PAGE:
Under Ordinance No. 536 owners and operators of multi-unit establishments with a single water meter are charged as if each unit of their establishments were equipped with a meter. In other words, individual living units, whether apartments, motel rooms, or mobile homes, have been placed in the same legislative classification and accorded the same treatment as single-family residences. Thus, plaintiffs' multiple-unit establishments are no longer treated as single water consumers or sewer users. Because of the inverted rate structure under which the cost per cubic foot of water decreases with increased consumption, plaintiffs must pay considerably more in user charges under the present ordinance than they did under the 1963 ordinance. McDonald Mobile Homes, for example, now must pay almost 3 1/2 times the amount it was required to pay under the previous ordinance. The table below compares the amount McDonald Mobile Homes was charged under Ordinance No. 536 for the use of 184,300 cubic feet of water to the amount which would have been charged for the same level of consumption under the old ordinance:


Total Water Usage: 184,300 cu. ft.


For first 700 ft.: $ 12.00 Avg. cub. ft. use 1739 For next 2100 ft.: 21.00 For first 700 ft.: $ 12.00 For next 2700 ft.: 16.20 remaining 1039 ft.: 10.39 ______ For next 3100 ft.: 12.40 Charge against each unit: 22.39 Remaining 175,700 ft.: 614.95 Multiply by 106 units 106 _______ _________ TOTAL $676.55 TOTAL $2,373.34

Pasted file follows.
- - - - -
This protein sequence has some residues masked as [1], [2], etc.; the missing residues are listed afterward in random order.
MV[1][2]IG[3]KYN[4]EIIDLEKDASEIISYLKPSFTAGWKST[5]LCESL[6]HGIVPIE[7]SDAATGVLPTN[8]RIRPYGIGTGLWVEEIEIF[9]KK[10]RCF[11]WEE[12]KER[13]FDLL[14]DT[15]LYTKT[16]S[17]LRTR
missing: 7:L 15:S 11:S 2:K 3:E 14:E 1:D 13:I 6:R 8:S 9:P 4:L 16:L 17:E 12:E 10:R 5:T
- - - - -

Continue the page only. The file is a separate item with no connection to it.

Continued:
Plaintiffs contend that the rates imposed on their businesses by Ordinance No. 536 are arbitrary, unreasonable and confiscatory. It is claimed that the ordinance is based on an unwarranted assumption that a household's or business's water consumption and sewer usage are identical and that the rate fixed does not bear a reasonable relationship to the service provided. Plaintiffs also assert that the ordinance unreasonably discriminates against them since plaintiffs' businesses are charged on a different basis than other commercial establishments.

• 1 A judicial determination as to the reasonableness of a municipal ordinance should be based on a consideration of the objectives of the particular ordinance, the means provided for accomplishing those objectives, and the circumstances surrounding its adoption. However, a municipal ordinance enacted under competent statutory authority is presumptively valid and the burden of proving its invalidity is on the party challenging the ordinance. (8 Ill. L. & Prac. Cities, Villages & Other Municipal Corporations § 149 (1954).) Moreover, the presumption that a properly enacted ordinance is reasonable and valid can only be overcome by a clear and affirmative showing that it is unreasonable, oppressive, arbitrary, capricious or unnecessary. City of Evanston v. Ridgeview House, Inc., 64 Ill.2d 40, 66, 349 N.E.2d 399.